by Ann Fowler
Justice of the Peace Susan Steeg is passionate about reducing truancy in Travis County Precinct 3. In 2010 she established the first Juvenile Case Management Program in the county’s justice courts. Michael Gallardo is the program director.
Such a program is a natural fit for Judge Steeg, whose job includes overseeing Truancy Court for students age 12 and above. She said contributing factors for truancy include:
- Family history of truancy
- Housing insecurity/high mobility
- Parental incarceration
The last factor is particularly troubling to Steeg as 101 truant students had parents in jail/prison totaling more than 2,200 days.
Any parent temporarily away from a child can be difficult for that child.
If that parent is away on military duty, the child can take solace in proudly telling his friends about it. Often the returning parent tries to surprise the child in the classroom or some other public setting.
But imagine if that parent has been jailed due to a conviction—or worse, incarcerated awaiting trial. The child is likely too embarrassed to share this information. There will be no ticker-tape parade when that parent returns home.
Gallardo said, “They have to keep it buried deep down inside because the shame and stigma associated with it is so, so great. We teach them that it’s okay to love your mom and your dad, it’s okay to love yourself.” He likened the situation to a bicycle wheel, “If one spoke is off, it changes the alignment of the bicycle.”
According to data from the Texas Criminal Justice System, 72 percent of those in Travis County jails are pre-trial detainees—either they could not pay bail or were not given the opportunity. That could affect 70 of the 101 truants.
Jorge Renaud of Texas Advocates for Justice told the Gazette, “Of the five largest counties, Travis County has the highest rate of non-release of folks eligible for release on PR bond, and no one wants to accept the blame, but that rests with judges.”
Renaud said many local judges are unwilling to collaborate with pre-trial service recommendations to release people on personal recognizance bonds. Even worse are detainees who are too poor to afford bail. Said Renaud, “Many can’t afford the $1,000 or so that takes, so they sit in jail.”
He added, “How does this impact? My god, how does it not? People can lose jobs in the 17-day-average stay in the county. They can miss a car payment, and since many have gotten their cars from local dealerships, that missed payment could mean being without. They can go into hock with a payday loan company in an effort to stay current, with the incredibly high repayment interest that goes along with that. And it could mean accepting a plea of guilty just to get out, with a felony probation on their record. Children can be stigmatized, and often are, by having a parent in jail/prison.”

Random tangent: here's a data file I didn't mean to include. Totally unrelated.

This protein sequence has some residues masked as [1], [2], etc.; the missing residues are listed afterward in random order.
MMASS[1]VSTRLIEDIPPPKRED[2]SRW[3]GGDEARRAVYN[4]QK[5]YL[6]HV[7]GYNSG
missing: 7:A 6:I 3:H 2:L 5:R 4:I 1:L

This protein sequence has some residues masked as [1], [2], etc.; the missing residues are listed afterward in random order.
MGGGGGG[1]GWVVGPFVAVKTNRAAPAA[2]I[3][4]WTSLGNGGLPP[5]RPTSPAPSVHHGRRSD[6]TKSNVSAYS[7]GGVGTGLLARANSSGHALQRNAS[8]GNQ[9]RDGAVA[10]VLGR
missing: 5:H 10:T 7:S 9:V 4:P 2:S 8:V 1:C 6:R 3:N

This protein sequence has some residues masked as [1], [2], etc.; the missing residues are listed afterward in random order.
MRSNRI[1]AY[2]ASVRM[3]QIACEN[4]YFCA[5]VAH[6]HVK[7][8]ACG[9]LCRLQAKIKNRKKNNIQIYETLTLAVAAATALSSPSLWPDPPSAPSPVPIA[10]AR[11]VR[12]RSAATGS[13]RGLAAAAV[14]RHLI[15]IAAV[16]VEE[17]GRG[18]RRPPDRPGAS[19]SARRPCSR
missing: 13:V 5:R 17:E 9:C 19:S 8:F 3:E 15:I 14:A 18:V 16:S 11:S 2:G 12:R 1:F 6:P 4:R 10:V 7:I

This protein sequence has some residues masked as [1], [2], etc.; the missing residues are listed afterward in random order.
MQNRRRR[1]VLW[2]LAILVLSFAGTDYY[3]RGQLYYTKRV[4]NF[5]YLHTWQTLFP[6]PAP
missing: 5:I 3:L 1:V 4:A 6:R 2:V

Steeg and Gallardo are mindful of this impact on local students. Gallardo works with truant students, their care-givers and incarcerated parents to ensure the child stays in school.
In 2015, Steeg and Gallardo saw significant improvements in attendance after assigning an intern to make weekly calls to assist Williams Elementary School with truancy prevention. In those four weeks, 92 phone calls were made, while five home visits and five conferences were held. The month before the program saw 99 unexcused absences, the month after that number dropped to 24. Unexcused tardy numbers dropped from 283 to 113. Documented illness reports rose from 9 to 58.
This spring, the preventative court assistance program will last 10 weeks, with officials anticipating improved attendance rates for at-risk students.
For some students, missing class early in elementary school can translate into missing learned academic skills that will only compound the child’s problems as he is socially promoted.
Gallardo said he works with the family to get the child into a school that will help, such as the Austin Can Academy.
In addition, he has the student perform experiential activities, like donning a backpack with a single book that represents “stress.” Then more “stress” books are added, showing the student how difficult it can be to carry that stress. He teaches these students how internalizing their fears works against them.
Gallardo said it is important to teach these children that they and their families are still beautiful, despite current, temporary circumstances.
The incarcerated parents find their children fear they may follow that parent’s footsteps into the jail system, so working with the families as a whole will hopefully break that cycle, he explained.
Gallardo said telling a child that he is beautiful, smart and worthwhile instills confidence in the child. Lacking that barometer can make the child turn to drugs or crime.
Gallardo and his interns are working with 18 students. Those 18 students now have a chance at a better life thanks to the truancy prevention program run by people who care to make a difference.